International Orthopaedics

, Volume 41, Issue 7, pp 1337–1345 | Cite as

Long-term functional and radiological outcomes of allograft hip prosthesis composite. A fourteen -year follow-up study

  • Arnaud DuboryEmail author
  • Eric Mascard
  • Méryl Dahan
  • Philippe Anract
  • Charles Court
  • Stéphane Boisgard
  • Brice Viard
  • Gilles Missenard
  • SOFCOT (The French Society of Orthopaedic and Trauma Surgery)
Original Paper



Allograft hip composite prosthesis (APC) is a type of reconstruction after resection of the proximal femur. This study aimed to assess long-term outcomes after an APC reconstruction.

Materials and methods

Forty-six patients were retrospectively included (14 revision total hip replacements, 30 primary malignant bone tumors, two metastasis).


The mean length of femoral bone resection was 16.4 cm (7 to 27). With a mean follow-up of 14.7 years (6.3 to 32.6), Postel-Merle d’Aubigné score was 15.7 (8 to 21), Musculoskeletal Tumor Society score at 23.1 or 77% (15 to 29), and abductor strength at 3.4 (2 to 5). Allograft resorption was minor for 20 patients (44.4%), moderate for 13 patients (28.9%), and severe for 12 patients (26.7%). Host-allograft shaft bone fusion was achieved in 37 cases (84.1%). Trochanteric fracture occurred in 26 cases (59.1%). Length of femoral resection, allograft bone resorption, and trochanteric fracture did not have an effect on functional outcomes. At ten years follow-up, overall revision-free and femoral stem survivals were 54.1 ± 0.8% and 81.4 ± 0.6% respectively. No parameter evaluated influenced the survivorship.


APC is a reliable reconstruction adapted for huge proximal femoral bone resections. Trochanteric fracture and allograft bone resorption do not seem to influence functional results.

Level of evidence: Level IV


Abductor strength Allograft hip prosthesis Allograft resorption Primary malignant bone tumor Trochanteric fracture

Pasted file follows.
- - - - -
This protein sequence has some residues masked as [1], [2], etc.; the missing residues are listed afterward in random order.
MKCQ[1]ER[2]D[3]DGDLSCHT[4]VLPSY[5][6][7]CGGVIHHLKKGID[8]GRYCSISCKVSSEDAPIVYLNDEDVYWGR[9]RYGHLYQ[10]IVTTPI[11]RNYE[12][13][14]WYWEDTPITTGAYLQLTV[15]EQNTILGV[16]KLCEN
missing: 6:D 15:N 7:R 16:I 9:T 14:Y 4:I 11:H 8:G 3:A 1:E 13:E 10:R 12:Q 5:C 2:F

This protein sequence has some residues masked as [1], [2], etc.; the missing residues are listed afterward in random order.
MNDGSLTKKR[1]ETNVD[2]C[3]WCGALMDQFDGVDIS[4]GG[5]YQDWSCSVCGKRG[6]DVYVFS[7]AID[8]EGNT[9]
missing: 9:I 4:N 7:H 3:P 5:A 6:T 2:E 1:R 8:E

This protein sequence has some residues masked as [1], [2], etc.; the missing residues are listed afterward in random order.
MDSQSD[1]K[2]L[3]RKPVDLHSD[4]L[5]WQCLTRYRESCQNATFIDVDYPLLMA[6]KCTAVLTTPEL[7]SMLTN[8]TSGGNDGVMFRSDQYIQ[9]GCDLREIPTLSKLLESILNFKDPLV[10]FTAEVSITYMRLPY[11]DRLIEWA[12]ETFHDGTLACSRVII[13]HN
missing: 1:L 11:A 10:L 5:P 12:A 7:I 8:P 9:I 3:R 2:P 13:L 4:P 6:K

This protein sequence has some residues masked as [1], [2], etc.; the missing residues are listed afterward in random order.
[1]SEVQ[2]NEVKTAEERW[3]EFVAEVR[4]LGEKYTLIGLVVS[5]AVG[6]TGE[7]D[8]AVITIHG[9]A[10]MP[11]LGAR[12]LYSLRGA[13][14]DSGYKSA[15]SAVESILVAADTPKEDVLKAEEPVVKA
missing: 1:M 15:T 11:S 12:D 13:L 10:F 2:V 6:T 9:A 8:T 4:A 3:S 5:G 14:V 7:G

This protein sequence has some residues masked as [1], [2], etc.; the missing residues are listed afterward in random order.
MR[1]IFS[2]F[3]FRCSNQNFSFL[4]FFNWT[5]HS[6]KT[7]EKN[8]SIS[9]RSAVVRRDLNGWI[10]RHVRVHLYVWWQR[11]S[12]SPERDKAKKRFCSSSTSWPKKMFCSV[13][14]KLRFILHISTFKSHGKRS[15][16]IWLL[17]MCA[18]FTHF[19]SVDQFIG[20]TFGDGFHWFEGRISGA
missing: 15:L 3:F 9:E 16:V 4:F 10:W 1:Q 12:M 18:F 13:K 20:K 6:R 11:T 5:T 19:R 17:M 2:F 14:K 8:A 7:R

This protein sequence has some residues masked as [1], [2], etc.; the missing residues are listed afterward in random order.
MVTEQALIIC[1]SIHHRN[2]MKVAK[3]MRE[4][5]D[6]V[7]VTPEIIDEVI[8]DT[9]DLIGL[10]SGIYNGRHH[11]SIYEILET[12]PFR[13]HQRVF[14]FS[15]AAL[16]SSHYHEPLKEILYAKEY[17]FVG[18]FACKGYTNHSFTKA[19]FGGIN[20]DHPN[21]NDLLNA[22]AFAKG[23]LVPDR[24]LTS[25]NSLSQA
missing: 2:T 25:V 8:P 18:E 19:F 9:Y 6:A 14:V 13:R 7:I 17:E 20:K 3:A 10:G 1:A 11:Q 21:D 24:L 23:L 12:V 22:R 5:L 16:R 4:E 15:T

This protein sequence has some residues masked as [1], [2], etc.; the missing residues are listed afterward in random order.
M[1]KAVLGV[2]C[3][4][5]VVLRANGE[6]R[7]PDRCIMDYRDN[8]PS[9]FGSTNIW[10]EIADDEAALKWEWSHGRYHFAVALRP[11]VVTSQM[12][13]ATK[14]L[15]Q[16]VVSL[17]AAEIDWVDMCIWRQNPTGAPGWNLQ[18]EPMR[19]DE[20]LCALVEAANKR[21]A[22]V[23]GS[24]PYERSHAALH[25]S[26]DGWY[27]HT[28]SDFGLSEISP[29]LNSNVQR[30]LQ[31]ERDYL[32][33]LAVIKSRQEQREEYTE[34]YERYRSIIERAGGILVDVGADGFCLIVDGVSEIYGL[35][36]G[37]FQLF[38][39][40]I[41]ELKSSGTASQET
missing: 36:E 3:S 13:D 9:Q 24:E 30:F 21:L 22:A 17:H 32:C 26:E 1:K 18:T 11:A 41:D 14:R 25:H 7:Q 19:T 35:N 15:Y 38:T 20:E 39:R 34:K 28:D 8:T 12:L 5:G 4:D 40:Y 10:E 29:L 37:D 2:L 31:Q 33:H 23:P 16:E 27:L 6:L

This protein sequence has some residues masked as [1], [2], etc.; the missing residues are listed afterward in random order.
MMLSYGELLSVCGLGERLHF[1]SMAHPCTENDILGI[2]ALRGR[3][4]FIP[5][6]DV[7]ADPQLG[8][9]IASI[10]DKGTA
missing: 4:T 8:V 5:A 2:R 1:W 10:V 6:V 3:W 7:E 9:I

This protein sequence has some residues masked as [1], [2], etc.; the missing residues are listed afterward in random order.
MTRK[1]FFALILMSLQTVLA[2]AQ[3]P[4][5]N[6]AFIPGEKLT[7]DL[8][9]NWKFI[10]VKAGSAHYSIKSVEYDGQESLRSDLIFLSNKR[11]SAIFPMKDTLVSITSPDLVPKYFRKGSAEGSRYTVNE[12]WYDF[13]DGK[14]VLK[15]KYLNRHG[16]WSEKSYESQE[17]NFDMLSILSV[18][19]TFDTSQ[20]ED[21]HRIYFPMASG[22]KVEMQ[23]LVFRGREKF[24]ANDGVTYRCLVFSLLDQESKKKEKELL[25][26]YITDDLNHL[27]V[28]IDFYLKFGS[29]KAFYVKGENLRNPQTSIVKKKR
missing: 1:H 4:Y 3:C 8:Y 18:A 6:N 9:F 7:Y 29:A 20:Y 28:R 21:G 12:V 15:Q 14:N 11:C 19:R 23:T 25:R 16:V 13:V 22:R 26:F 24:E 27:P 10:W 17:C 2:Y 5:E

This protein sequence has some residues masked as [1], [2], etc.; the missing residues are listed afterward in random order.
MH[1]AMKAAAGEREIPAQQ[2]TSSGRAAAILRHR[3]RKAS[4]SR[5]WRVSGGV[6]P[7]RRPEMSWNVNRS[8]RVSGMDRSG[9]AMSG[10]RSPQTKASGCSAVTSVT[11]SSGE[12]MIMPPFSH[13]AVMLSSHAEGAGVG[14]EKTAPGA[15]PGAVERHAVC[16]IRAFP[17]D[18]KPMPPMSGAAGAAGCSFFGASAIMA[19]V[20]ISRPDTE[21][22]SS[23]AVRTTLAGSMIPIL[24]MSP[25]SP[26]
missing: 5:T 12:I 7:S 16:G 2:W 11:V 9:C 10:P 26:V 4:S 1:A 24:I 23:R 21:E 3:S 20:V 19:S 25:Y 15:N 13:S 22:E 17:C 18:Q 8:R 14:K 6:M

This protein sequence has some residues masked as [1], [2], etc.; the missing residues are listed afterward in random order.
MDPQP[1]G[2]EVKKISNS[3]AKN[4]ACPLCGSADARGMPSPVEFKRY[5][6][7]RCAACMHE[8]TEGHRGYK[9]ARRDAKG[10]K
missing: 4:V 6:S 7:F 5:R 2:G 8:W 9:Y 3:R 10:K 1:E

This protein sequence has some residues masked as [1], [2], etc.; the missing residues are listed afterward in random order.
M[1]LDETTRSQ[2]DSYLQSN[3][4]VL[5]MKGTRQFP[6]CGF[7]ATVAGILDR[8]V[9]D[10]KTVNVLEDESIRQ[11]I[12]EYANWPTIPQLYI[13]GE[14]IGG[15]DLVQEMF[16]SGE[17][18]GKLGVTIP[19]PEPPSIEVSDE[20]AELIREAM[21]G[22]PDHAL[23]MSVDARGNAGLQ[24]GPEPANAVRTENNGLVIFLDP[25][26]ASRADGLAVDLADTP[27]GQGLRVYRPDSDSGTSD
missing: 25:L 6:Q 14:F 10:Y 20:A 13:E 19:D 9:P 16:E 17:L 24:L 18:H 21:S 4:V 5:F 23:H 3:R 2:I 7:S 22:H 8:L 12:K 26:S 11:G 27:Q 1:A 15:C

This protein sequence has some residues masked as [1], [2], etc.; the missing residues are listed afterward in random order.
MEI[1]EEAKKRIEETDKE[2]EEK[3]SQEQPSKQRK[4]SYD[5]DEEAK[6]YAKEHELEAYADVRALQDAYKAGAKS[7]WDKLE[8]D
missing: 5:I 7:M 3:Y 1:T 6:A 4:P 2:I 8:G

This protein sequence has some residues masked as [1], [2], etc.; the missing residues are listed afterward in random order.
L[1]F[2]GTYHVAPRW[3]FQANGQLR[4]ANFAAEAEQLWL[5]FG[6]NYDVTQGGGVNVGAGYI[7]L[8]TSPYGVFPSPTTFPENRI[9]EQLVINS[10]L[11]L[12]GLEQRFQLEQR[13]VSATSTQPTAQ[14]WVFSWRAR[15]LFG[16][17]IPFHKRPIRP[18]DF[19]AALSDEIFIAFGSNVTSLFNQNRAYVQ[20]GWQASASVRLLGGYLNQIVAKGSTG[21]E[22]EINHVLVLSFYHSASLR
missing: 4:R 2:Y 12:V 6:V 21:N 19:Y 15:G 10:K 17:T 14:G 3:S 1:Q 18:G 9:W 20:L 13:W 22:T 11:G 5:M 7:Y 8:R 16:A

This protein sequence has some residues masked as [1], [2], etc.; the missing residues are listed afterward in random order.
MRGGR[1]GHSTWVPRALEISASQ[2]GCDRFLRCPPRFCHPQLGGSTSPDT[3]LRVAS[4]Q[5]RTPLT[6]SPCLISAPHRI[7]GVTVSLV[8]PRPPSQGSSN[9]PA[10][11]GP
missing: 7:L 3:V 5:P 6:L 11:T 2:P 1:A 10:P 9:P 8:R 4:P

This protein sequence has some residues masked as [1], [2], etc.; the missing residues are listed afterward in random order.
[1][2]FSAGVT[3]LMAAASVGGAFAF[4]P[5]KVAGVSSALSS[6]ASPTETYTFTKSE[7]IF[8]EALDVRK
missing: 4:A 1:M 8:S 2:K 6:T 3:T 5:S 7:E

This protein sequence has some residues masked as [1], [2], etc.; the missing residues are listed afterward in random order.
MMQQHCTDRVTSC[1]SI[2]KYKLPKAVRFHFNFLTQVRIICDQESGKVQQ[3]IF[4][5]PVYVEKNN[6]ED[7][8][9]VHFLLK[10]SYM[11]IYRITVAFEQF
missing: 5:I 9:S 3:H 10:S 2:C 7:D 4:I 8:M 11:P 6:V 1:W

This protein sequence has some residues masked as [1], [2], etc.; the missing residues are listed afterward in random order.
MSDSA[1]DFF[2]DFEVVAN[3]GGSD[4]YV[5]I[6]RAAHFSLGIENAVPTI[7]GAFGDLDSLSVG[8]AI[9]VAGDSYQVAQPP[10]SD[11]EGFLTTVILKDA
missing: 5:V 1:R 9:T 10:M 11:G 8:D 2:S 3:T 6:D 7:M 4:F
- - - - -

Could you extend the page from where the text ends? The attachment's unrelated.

Allograft hip Prosthesis Composite




Greater Trochanter


MusculoSkeletal Tumor Society


Postel-Merle d’Aubigne


Revision Hip Arthroplasty


Magnetic Resonance Imaging





The authors are grateful to the SOFCOT (The French Society of Orthopaedic and Trauma Surgery) and its participating members for the financing and the support of this multicentre retrospective study.

Compliance with ethical standards

Conflict of interest

No author received any financial support that might pose a conflict of interest in connection with the submitted article. No author or any member of his or her immediate family, has no funding or commercial associations (e.g. consultancies, stock ownership, equity interest, patent/licensing arrangements, etc.) that might pose a conflict of interest in connection with the submitted article.

I agree and confirm this statement as true.


There is no funding source.

Ethical approval

This article does not contain any studies with human participants or animals performed by any of the authors.


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Copyright information

© SICOT aisbl 2016

Authors and Affiliations

  • Arnaud Dubory
    • 1
    • 2
    Email author
  • Eric Mascard
    • 3
  • Méryl Dahan
    • 4
  • Philippe Anract
    • 4
  • Charles Court
    • 1
    • 2
  • Stéphane Boisgard
    • 5
  • Brice Viard
    • 1
    • 2
  • Gilles Missenard
    • 1
    • 2
  • SOFCOT (The French Society of Orthopaedic and Trauma Surgery)
  1. 1.Orthopaedic Department, Tumor and Spine UnitBicêtre University Hospital, AP-HP ParisLe Kremlin-BicêtreFrance
  2. 2.JE 2494 Univ Paris-Sud OrsayOrsayFrance
  3. 3.Clinique AragoParisFrance
  4. 4.Orthopaedic DepartmentCochin University Hospital, AP-HP ParisParisFrance
  5. 5.Orthopaedic DepartmentUniversity Hospital-Medical School Clermont-Ferrand, CHU Gabriel-MontpiedClermont-FerrandFrance

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